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Photos: Rubio Tours The Villages Charter School

U.S. Senator Marco Rubio (R-FL) toured The Villages Charter School with Villages Charter School President Dr. Gary Lester. Rubio has long defended and supported school choice in Florida. While at the school, Rubio also met with members of the girl’s flag football...

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Rubio Habla Con Oscar Haza

“La Administración Biden nos ha puesto en una posición sumamente difícil, porque ahora Venezuela, a través de Maduro, está chantajeando a EE.UU.” El senador estadounidense Marco Rubio (R-FL) habló con Oscar Haza en Ahora con Oscar Haza de Zeta 92.3 y Mega TV, sobre el...

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ICYMI: Rubio Joins Brian Kilmeade on Fox News Radio

Jan 20, 2021 | Press Releases

Washington, D.C. — U.S. Senator Marco Rubio (R-FL) joined the Brian Kilmeade Show on Fox News Radio to discuss today’s inauguration, the origin of the COVID-19 pandemic, President Joe Biden’s immigration plans, and the impending impeachment trial in the Senate. Listen to the full interview here and see below for excerpts from the interview. 
On today’s inauguration: 
“At noon today we’ll have a 46th President of the United States… We have a lot of work to do, these are not normal times that we live in, we have a lot of challenges. 
“This idea that Donald Trump created all these problems — Donald Trump was elected because of some of the challenges we face in our country. He didn’t create them, he was elected because of them. And those challenges did not leave with him today, they’re not going to magically solve themselves because we have a new president. There’s still real anxiety in this country, and real fear, and concern, and those things need to be addressed for us to be able to move forward as a country.”
On the origin of the COVID-19 pandemic: 
“We probably will never know exactly how this happened. I’m not a biological expert, but from what I’ve seen, all the literature that is out there, it’s pretty clear that it wasn’t something that was engineered. But what we don’t know is whether this was something they were experimenting on in a lab and someone got infected because they had an accident and then crossed over, or was it something that crossed over in the normal course of life. And we probably will never know that because the Chinese are not going to want us to know that because it’s embarrassing for them, and that’s what totalitarian governments do. It’s like Chernobyl. They’re always going to try and cover up any mistakes that were made … 
“You see the impact, it has literally cost the world, just in this country alone, 400,000 Americans have lost their lives, that number will continue to go up unfortunately. Trillions of dollars in spending before all is said and done. Around the world it’s devastated countries. It’s upended all of our lives — it’s extraordinary. I think when the full story of this is known, China’s reputation will be damaged, and rightfully so, forever.”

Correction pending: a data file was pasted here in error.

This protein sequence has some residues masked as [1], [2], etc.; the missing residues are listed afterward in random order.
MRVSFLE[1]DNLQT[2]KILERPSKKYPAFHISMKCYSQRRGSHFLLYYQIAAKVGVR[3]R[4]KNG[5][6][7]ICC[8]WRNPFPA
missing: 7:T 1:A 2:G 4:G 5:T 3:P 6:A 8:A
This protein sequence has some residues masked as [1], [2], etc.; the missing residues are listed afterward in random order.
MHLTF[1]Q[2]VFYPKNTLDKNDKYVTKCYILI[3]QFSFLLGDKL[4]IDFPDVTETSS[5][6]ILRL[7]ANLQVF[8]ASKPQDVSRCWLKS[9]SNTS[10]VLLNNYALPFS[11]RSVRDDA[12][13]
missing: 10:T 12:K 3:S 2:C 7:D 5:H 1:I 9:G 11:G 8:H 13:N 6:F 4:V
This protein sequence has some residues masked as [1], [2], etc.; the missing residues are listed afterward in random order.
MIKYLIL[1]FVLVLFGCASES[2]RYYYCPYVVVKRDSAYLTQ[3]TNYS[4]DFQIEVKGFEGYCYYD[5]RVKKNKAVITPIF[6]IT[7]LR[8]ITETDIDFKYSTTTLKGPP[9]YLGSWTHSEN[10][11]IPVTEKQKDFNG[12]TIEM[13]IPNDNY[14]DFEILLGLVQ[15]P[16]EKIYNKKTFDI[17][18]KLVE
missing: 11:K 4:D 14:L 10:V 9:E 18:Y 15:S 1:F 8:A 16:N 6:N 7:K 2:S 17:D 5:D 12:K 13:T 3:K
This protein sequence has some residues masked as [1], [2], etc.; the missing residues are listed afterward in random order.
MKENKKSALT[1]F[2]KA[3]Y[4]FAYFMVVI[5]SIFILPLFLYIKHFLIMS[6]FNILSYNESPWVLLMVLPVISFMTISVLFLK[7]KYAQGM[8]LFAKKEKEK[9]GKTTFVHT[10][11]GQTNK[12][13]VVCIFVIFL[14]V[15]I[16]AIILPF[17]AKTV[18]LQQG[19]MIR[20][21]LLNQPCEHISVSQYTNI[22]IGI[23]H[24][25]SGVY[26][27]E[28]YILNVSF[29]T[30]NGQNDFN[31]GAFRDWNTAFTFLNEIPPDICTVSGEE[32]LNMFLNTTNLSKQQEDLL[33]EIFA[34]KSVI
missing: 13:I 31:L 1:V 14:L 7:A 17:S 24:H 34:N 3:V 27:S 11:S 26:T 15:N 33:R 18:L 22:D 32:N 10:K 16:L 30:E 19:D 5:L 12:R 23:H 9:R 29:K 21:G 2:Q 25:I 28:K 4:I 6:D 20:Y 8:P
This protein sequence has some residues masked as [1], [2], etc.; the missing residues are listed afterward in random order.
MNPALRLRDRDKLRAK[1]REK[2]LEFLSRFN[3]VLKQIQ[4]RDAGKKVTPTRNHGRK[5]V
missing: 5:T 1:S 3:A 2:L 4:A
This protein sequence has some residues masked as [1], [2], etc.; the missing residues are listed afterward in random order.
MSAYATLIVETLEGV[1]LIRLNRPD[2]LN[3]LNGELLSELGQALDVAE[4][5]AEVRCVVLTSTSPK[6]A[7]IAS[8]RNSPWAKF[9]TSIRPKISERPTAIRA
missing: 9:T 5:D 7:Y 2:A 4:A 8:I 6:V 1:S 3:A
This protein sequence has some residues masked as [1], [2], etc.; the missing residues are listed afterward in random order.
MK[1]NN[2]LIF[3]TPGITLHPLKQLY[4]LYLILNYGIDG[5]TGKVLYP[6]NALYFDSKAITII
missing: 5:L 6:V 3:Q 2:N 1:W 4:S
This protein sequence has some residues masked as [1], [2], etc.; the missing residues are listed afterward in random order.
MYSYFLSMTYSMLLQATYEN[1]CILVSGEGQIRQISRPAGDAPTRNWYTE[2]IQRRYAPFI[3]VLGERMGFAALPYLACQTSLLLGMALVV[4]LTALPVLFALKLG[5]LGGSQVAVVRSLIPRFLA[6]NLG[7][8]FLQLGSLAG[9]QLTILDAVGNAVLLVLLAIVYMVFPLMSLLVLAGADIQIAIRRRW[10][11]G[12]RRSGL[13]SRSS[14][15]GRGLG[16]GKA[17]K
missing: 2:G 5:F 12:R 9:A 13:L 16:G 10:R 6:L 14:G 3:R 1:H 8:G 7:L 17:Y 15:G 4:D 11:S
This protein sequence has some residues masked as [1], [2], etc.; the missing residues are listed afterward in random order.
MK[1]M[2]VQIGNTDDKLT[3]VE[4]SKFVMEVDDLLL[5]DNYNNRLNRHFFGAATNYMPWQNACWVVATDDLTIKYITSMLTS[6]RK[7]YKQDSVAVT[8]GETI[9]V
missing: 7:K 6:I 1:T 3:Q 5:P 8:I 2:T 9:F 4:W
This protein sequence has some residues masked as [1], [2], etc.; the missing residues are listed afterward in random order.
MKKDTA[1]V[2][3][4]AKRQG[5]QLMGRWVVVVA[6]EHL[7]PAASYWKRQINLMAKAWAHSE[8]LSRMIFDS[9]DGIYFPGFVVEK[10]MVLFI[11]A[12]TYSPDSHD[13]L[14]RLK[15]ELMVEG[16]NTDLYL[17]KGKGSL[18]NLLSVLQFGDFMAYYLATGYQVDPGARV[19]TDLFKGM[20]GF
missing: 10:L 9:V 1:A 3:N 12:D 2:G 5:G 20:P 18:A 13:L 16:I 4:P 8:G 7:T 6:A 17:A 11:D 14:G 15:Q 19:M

On immigration reform: 
“Right now, we have some very serious problems. We have the pandemic we just talked about. We have the fact that the core fundamental identity of this country, a country where anyone — whether you have a Ph.D. or you dropped out of highschool — anyone can find a good job, get married, own a home in a safe neighborhood, raise a family and retire with dignity. That’s the American dream, and millions of people feel like it is out of reach for them, and will never be in reach for them. We’ve got to deal with those things first, not to mention, as you said, China and everything else. I’m not saying immigration’s not important — it is — but I don’t think it’s as important as those other things. 
“You mentioned the people that are coming [from Honduras]. You could see that from a mile away. When you send out a message that people are able to come here and stay even if they’re here illegally, you’re going to encourage more people to come.
“But here’s the bottom line. Like most Americans, I believe we need to have immigration. Immigration is good for this country. But it has to be via a system of laws. Like every country in the world, we have to have laws, and rules have to be followed, and those laws have to be enforced. That’s what every American believes in. And they want to see that we’re going to enforce those laws first.”
On President Biden’s ability to enact immigration reform through Executive Order: